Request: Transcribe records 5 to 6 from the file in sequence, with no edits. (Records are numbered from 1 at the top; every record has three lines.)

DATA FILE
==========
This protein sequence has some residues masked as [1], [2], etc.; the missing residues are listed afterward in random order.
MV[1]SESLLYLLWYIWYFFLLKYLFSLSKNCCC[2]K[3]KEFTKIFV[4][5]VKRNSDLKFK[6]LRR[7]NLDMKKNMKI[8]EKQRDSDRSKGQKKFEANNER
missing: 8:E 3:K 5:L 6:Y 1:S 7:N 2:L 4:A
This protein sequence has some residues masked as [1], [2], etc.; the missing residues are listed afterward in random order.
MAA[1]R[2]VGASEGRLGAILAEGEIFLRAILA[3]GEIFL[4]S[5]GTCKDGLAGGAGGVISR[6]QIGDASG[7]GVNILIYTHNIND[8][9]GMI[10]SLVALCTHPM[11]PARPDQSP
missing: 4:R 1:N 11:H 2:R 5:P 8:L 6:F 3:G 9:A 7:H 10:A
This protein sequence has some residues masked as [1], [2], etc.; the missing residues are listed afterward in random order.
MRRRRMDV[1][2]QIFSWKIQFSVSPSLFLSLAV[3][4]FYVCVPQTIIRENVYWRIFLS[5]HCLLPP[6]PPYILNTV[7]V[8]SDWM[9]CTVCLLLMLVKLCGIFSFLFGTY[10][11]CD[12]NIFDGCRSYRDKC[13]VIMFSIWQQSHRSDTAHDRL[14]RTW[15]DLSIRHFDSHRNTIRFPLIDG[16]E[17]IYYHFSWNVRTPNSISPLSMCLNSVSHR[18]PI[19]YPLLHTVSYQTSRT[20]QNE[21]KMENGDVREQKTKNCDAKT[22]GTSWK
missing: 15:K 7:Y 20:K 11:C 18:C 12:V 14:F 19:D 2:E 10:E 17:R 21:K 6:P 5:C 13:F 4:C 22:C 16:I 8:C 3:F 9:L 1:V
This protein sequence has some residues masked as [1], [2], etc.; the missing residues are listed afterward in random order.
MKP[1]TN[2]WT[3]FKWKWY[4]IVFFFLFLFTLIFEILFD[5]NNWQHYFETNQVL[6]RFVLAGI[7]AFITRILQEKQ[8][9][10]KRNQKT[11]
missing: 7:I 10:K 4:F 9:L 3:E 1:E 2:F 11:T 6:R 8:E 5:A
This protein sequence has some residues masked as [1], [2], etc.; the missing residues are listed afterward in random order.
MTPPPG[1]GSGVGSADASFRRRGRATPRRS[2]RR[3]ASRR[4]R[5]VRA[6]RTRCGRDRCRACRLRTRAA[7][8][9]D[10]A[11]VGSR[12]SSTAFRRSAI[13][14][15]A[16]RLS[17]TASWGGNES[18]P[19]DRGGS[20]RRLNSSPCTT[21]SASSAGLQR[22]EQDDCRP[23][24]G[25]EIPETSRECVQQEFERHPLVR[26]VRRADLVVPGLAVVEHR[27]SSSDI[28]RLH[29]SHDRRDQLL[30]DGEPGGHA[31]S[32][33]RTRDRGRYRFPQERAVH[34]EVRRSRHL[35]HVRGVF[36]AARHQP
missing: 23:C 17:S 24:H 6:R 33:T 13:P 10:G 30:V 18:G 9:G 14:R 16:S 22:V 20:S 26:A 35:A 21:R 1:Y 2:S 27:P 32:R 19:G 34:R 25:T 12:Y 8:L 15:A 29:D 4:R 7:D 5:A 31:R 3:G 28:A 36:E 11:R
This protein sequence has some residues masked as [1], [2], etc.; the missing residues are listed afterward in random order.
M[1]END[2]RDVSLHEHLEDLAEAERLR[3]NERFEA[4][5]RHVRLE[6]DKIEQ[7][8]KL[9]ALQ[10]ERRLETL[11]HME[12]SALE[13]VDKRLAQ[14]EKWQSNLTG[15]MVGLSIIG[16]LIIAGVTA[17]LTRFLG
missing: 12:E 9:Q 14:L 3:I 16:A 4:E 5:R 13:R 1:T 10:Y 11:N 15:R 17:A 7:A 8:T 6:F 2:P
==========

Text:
This protein sequence has some residues masked as [1], [2], etc.; the missing residues are listed afterward in random order.
MTPPPG[1]GSGVGSADASFRRRGRATPRRS[2]RR[3]ASRR[4]R[5]VRA[6]RTRCGRDRCRACRLRTRAA[7][8][9]D[10]A[11]VGSR[12]SSTAFRRSAI[13][14][15]A[16]RLS[17]TASWGGNES[18]P[19]DRGGS[20]RRLNSSPCTT[21]SASSAGLQR[22]EQDDCRP[23][24]G[25]EIPETSRECVQQEFERHPLVR[26]VRRADLVVPGLAVVEHR[27]SSSDI[28]RLH[29]SHDRRDQLL[30]DGEPGGHA[31]S[32][33]RTRDRGRYRFPQERAVH[34]EVRRSRHL[35]HVRGVF[36]AARHQP
missing: 23:C 17:S 24:H 6:R 33:T 13:P 10:G 30:V 18:G 9:G 14:R 16:S 22:V 20:S 26:A 35:A 21:R 1:Y 2:S 27:P 32:R 19:G 34:R 25:T 12:Y 8:L 15:A 29:D 4:R 7:D 5:A 31:R 3:G 28:A 36:E 11:R
This protein sequence has some residues masked as [1], [2], etc.; the missing residues are listed afterward in random order.
M[1]END[2]RDVSLHEHLEDLAEAERLR[3]NERFEA[4][5]RHVRLE[6]DKIEQ[7][8]KL[9]ALQ[10]ERRLETL[11]HME[12]SALE[13]VDKRLAQ[14]EKWQSNLTG[15]MVGLSIIG[16]LIIAGVTA[17]LTRFLG
missing: 12:E 9:Q 14:L 3:I 16:A 4:E 5:R 13:R 1:T 10:Y 11:N 15:R 17:A 7:A 8:T 6:F 2:P